However, that wasn’t an easy task for Huynh. In our interview, I noted that while there are certainly other games that have copied the Rhythm Heaven formula out there, they are few and far between. Huynh has a guess as to why – it’s very hard to make a rhythm game with the level of precision players expect from a Rhythm Heaven-like. It’s one thing to ask players to match button presses to timing but quite another to also account for latency on screen, latency on speakers, on button inputs, and all of that within very strict timing windows on countless different machines. And even ignoring all that, it’s just difficult to design in general due to the marriage of gameplay and music. Both elements needed to match up throughout development, but anytime Huynh wanted to make even the slightest of tweaks to a level’s design, he had to contact the composer of the song in question and have them change that too – a shift that could conceivably cascade and impact the entire level.
“Some of the songs early in the game, the music is really aligned to the gameplay, like the shopping level for example,” Huynh says. “But it was really hard to keep that up because it is hard to be flexible. [If] I need to change this little thing…I have to mix the music again or ask some people I’m working with for the music to rewrite a section just for this little [change]. And then I might change it again.
“So it's just hard to make it feel like the gameplay flows with the music. You have to do a ton of work and re-edit stuff. Later in the game, it's a bit more free-flowing; the music has a lot more loops. It still feels good and I was really happy about it. And there were still a few levels where even the sound effects were harmonizing with the notes of the music. But it's really hard to keep that going.”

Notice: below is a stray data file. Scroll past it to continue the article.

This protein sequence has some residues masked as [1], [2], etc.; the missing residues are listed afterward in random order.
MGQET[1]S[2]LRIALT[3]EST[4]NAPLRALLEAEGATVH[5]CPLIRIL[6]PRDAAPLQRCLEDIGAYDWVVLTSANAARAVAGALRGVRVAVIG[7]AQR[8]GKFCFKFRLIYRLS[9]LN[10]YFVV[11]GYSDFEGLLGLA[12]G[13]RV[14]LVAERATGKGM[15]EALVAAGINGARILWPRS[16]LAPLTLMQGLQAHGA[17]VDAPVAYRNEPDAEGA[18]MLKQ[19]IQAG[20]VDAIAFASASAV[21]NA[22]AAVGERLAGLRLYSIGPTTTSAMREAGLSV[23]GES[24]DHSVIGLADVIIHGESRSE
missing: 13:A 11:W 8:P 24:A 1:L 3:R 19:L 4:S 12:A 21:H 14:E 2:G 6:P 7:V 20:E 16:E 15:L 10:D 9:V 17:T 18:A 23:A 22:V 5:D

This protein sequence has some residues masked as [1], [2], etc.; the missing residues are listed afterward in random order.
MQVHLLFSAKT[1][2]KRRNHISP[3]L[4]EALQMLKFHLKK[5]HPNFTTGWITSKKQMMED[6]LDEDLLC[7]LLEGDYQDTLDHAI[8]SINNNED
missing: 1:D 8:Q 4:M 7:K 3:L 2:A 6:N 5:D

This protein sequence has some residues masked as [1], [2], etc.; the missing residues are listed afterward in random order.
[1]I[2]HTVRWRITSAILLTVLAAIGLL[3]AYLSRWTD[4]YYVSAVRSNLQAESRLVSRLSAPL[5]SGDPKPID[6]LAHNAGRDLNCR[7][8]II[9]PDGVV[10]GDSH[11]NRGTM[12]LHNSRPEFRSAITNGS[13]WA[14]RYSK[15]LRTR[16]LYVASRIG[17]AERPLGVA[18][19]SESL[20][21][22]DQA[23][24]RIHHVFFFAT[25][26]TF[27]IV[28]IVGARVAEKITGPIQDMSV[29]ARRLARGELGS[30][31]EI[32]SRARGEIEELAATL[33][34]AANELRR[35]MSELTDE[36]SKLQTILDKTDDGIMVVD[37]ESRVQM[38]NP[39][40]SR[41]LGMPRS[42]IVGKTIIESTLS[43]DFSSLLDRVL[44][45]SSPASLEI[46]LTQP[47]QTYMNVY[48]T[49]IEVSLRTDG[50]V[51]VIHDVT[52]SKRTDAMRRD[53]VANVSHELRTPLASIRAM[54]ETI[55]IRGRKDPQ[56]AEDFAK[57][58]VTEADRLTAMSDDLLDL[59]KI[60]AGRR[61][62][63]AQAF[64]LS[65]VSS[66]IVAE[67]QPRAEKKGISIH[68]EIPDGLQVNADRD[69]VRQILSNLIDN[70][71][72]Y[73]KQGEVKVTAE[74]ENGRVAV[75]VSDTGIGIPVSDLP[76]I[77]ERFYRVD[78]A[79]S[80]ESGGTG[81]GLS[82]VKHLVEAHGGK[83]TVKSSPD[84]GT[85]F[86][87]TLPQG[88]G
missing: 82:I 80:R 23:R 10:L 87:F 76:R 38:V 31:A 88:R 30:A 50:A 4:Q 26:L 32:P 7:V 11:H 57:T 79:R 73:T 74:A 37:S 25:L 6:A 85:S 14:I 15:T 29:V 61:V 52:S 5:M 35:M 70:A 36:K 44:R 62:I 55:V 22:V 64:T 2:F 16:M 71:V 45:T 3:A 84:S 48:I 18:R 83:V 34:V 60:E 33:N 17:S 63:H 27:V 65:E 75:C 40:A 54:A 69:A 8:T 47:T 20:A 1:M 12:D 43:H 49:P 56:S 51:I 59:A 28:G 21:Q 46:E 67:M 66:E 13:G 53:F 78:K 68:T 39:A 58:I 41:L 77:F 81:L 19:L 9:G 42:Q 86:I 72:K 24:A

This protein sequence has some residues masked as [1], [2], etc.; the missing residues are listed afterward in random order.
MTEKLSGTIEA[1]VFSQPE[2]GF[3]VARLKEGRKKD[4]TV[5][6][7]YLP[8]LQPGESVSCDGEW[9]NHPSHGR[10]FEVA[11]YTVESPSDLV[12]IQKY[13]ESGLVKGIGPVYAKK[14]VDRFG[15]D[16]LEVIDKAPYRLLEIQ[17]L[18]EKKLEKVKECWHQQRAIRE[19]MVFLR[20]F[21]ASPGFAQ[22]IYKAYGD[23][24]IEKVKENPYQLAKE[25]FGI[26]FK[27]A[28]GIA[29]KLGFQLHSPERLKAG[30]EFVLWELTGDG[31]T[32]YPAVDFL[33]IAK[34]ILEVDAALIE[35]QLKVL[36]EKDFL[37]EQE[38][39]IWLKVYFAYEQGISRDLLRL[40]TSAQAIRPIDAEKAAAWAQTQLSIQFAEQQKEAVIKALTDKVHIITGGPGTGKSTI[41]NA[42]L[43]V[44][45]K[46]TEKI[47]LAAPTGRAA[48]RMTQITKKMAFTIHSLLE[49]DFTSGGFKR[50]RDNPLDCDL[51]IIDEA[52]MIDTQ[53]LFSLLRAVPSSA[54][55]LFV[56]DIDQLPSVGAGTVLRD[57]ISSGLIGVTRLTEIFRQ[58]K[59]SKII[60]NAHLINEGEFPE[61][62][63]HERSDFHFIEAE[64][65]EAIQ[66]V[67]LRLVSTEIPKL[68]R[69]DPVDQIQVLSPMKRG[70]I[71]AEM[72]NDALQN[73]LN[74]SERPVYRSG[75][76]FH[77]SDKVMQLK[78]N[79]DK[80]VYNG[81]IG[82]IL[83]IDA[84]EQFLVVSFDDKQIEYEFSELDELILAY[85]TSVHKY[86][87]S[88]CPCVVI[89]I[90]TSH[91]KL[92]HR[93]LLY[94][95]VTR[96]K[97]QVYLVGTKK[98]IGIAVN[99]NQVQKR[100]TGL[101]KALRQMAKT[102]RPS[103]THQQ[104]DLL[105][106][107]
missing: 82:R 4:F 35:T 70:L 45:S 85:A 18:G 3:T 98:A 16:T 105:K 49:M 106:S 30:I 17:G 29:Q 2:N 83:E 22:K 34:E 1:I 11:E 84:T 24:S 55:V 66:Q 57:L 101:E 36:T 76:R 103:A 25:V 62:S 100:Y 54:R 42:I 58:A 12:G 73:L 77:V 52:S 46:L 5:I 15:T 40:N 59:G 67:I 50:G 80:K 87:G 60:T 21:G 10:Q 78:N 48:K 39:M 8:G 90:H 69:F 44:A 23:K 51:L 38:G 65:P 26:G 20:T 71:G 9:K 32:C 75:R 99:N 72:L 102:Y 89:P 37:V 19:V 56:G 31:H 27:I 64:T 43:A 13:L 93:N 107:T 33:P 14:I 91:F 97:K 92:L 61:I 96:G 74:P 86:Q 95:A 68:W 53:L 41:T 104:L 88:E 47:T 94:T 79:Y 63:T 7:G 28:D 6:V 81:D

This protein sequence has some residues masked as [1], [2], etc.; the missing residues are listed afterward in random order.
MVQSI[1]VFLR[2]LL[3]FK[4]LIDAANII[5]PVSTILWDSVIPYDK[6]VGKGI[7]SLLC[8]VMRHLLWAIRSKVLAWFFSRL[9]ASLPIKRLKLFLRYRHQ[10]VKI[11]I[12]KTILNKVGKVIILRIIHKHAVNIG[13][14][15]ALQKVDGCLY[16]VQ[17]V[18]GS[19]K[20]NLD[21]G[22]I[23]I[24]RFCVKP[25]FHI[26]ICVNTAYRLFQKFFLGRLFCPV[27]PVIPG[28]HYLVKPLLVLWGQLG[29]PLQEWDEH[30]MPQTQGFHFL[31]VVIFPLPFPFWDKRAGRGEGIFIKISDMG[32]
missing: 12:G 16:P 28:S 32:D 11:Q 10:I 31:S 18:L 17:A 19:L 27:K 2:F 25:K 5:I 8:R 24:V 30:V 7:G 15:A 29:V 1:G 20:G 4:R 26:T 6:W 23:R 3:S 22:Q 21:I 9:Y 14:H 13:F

Huynh didn’t want Melatonin to be a total Rhythm Heaven clone, of course. And one of his biggest issues with Rhythm Heaven was the level of precision it requires from players to get a “Perfect!” He loosened the window up a little bit in Melatonin, and also added cues for players to know if they tapped early or late, so they can improve.
Melatonin Launch Screenshots
But he also took some very specific cues from Rhythm Heaven’s design in making his own games. He says that since most games only use a single button input, the key to a good, memorable rhythm minigame is making that single action really, really satisfying. Something like swinging a bat and hitting something, or (ala Rhythm Heaven) stabbing a pea with a fork.
“When you're hitting the pea with the fork, even just that feels good because it's like a ‘smoosh.’ There's always like an onomatopoeia you can have in your head whenever you do these actions. And that just fits well with the sound design. So near the end, that's kind of what I always paid attention to is if we're doing one action, it has to feel like it really pops and has some power behind it.”
Which is likely why I have so quickly fallen in love with Melatonin myself, right from the first level, where the action is eating. The satisfying “brp” of the box opening and flinging a pizza, burger, or donut into my mouth and the guttural chomp sound of eating it as I hit the button right on time has stuck in my head and fingers for days now. While I’ve been playing on PC, the Switch version was simultaneously announced and launched today – so I’m doubly excited to keep playing this homage to a series that hasn’t gotten any love on the Switch yet. With enough practice, I’ll land those perfects eventually.
Rebekah Valentine is a news reporter for IGN. You can find her on Twitter @duckvalentine.